WHEN the Badgerys Creek airport plan was announced a few years ago, it was likened by our government to a new Snowy Mountains Scheme.
“Not only in terms of the sheer volume of excavation works but its significance to the economy,” it said in 2015.
The Snowy was genuine nation-building. The Badgerys Creek Airport is a smoke and mirrors trick.
This is made clear by the fact there will be no railway connection when it opens! Think about it.
A rail link is not the only thing Badgerys Creek will be missing – it will also be minus the plane curfew that exists at Sydney Airport. Western Sydney will be getting jet engines 24 hours a day.
Call me suss, but no curfew is great for freight, and no railway is bad for passengers and tourists. And I reckon that's the secret plan – Badgerys Creek is only meant to be yet another dumping ground for freight, not a proper international passenger airport. Beyond a few token flights to NZ and Bali, it will be freight.
We’re being sold another Hurlstone-style lie. If it’s not a lie, there’s only one other option: it’s the shoddy half-done planning we’ve come to expect from Canberra.
But not always.
Let’s travel back in time to 1949, to the launch of the largest engineering project in Australian history – the Snowy Mountains Scheme.
Luckily, the great Ben Chifley was our PM at the time, so we didn’t end up with cardboard dams and plastic hydro-power stations. Chif didn’t once use the NBN slogan: “faster and cheaper”.
The Snowy was longer (it wouldn’t be finished until 1974) and expensive. That’s because it used cutting edge technology and working off a quality blueprint. It remains to this day a national icon.
Unlike the NBN (also touted by some as the next Snowy!) which is instead the punchline to a joke as its “faster and cheaper” copper-node model makes some of us almost as fast as third world nations in Africa.
Badgerys Creek without a railway is more of the same.
NSW urban infrastructure minister Paul Fletcher told us this week a rail link is NOT vital to the airport’s success. “The honest answer is, from an airport perspective, rail is not that important from day one,” he told us. If you’re thinking you’ve heard that before, you have.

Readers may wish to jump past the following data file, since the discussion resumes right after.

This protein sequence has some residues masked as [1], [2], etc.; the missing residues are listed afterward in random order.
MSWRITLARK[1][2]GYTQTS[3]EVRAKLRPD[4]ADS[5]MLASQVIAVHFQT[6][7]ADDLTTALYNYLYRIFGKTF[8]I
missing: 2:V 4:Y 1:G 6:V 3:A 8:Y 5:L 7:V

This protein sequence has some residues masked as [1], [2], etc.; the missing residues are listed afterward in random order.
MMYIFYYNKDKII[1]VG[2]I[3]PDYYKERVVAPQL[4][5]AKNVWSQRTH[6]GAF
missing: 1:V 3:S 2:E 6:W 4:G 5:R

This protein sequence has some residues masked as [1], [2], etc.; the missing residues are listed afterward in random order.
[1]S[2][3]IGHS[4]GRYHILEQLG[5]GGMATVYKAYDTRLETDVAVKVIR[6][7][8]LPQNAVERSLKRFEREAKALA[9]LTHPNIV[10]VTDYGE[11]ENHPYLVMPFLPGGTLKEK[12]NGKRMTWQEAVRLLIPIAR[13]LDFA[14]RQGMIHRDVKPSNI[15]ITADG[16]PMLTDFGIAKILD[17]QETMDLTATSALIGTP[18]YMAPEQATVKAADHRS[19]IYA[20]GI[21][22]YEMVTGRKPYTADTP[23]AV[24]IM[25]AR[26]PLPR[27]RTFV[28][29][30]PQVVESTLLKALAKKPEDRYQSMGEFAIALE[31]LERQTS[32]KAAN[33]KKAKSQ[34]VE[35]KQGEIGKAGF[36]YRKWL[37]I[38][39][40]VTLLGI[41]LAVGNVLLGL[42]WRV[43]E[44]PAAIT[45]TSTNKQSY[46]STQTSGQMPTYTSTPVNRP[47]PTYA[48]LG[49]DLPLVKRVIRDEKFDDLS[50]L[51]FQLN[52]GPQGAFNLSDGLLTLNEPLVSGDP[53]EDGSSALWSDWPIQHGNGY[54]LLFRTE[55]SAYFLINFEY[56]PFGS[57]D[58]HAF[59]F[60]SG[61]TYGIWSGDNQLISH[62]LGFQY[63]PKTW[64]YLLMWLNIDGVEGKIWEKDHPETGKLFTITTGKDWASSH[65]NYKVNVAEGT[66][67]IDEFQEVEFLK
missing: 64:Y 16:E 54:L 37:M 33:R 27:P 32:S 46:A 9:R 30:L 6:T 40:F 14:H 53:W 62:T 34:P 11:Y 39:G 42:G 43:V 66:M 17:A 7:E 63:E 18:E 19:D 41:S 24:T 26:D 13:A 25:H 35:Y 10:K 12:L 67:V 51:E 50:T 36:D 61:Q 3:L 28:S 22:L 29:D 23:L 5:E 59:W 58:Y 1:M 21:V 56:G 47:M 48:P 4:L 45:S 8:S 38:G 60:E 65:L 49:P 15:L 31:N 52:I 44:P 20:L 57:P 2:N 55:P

“The honest answer is, from a growth centre perspective, building a better road between Campbelltown and Camden is not that important from day one,” was the general attitude once adopted over Narellan Road.
Imagine if our present crop of leaders were in charge back in 1949.
Would we have Malcolm Turnbull’s “faster and cheaper” cardboard dams, as Tony Abbott complains about the hydro-electricity bits (who needs all that ‘lefty’ renewable energy stuff when you can flatten the Snowy Mountains to dig a ‘beautiful’ open air coal mine). Not to mention certain senators urging free speech changes to Section 18C to make it easier to call the huge multicultural workforce ‘wogs’ and ‘reffos’, while Bill Shorten utters zingers and reminds us he is the best that the party of Chifley now has to offer. Sad.
My endpoint is, the Snowy Scheme, despite its success and quality, still caused problems – such as environmental damage caused by lack of flow to the Snowy River, something not adequately foreseen in 1949.
We have enough issues to deal with from unintended shortfalls. Deliberate shortfalls should not be a tool of nation-building.
Imagine if our present crop of leaders had been in charge of the Snowy Mountains Scheme.